Impact of online reviews and online reputation in tourism and hospitality businesses;
Different applications of online reviews in tourism and hospitality;
Recent and future directions of tourism and hospitality online reviews.
Antonio, N., Almeida, A. de, Nunes, L., Batista, F. & Ribeiro, R. (2018). Hotel online reviews: different languages, different opinions. Information Technology & Tourism, 18(1–4), 157–185.
De Ascaniis, S. & Cantoni L. (2017). Online visit opinions about attractions of the religious heritage: An argumentative approach, Church. Communication and Culture, 2(2), 179-202.
Duan, W., Yu, Y., Cao, Q. & Levy, S. (2016). Exploring the impact of social media on hotel service performance: A sentimental analysis approach. Cornell Hospitality Quarterly, 57(3), 282–296.
Kwok, L., Xie, K. L. & Richards, T. (2017). Thematic framework of online review research: a systematic analysis of contemporary literature on seven major hospitality and tourism journals. International Journal of Contemporary Hospitality Management, 29(1), 307–54.
O’Connor, P. (2010). Managing a hotel’s image on TripAdvisor. Journal of Hospitality Marketing & Management, 19(7), 754–772.
Phillips, P., Antonio, N., Almeida, A. & Nunes, L. (2020). The influence of geographic and psychic distance on online hotel ratings. Journal of Travel Research, 59(4), 722–741.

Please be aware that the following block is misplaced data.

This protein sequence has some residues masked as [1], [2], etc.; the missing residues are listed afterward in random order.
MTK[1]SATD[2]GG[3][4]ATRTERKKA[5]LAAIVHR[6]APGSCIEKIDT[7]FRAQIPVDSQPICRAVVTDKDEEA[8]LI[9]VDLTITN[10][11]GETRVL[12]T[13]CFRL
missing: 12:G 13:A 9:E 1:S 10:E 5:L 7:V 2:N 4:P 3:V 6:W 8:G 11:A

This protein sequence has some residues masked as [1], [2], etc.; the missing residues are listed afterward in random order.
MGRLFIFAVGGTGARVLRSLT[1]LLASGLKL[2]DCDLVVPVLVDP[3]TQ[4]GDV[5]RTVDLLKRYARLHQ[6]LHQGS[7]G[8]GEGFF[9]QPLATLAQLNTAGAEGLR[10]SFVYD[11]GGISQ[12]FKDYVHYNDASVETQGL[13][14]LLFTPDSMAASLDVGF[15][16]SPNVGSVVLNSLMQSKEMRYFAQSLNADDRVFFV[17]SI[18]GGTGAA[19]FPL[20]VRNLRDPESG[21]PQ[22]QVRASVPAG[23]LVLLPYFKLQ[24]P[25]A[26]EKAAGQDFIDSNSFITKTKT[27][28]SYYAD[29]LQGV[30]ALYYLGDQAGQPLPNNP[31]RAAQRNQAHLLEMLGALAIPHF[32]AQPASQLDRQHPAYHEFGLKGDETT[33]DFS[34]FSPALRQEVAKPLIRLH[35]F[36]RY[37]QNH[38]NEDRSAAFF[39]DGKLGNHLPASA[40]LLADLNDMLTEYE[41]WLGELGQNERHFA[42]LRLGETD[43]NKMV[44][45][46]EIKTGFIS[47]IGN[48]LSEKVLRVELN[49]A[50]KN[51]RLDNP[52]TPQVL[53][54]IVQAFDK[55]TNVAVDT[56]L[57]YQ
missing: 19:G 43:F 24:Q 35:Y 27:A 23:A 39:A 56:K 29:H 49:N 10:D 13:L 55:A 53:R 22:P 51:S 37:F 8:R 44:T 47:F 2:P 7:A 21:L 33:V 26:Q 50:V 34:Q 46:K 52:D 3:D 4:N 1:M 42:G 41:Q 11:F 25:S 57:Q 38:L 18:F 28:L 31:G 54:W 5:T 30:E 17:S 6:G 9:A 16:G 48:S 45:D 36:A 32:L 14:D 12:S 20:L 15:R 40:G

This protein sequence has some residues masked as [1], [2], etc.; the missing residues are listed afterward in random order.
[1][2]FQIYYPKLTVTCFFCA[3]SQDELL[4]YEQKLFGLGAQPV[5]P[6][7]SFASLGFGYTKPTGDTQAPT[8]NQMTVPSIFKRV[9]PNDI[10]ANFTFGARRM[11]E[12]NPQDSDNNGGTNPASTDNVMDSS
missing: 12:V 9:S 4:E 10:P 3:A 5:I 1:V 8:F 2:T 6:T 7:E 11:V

Ribeiro, F. P., Antonio, N. & Correia, M. B. (2020 in press). Uma abordagem metodológica para a análise comparativa de comentários de viagens online de duas cidades património da UNESCO. In Henriques, César, Herédia, Moreira (orgs). Turismo & História: Perspetivas sobre o patrimônio da humanidade no espaço ibero-americano (pp. 304-331). Caxias do Sul, RS, Educs.
Schuckert, M., Liu, X. & Law, R. (2015). Hospitality and tourism online reviews: Recent trends and future directions. Journal of Travel & Tourism Marketing, 32(5), 608-621.
Saura, J. R., Palos-Sanchez, P. & Grilo, A. (2019). Detecting indicators for startup business success: Sentiment analysis using text data mining. Sustainability, 11, 917.
Yeoh, E., Othman, K. & Ahmad, H. (2013).Understanding medical tourists: Word-of-mouth and viral marketing as potent marketing tools. Tourism Management, 34,196–201.
Xiang, Z., Du, Q., Ma, Y. & Fan, W. (2017). A comparative analysis of major online review platforms: Implications for social media analytics in hospitality and tourism. Tourism Management, 58, 51-65.
Dr. Marisol B. Correia
Dr. Nuno Antonio
Dr. Filipa Perdigão
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- Online reviews
- User-generated contend
- Data science
- Qualitative approach
- Quantitative approach
- Mixed methods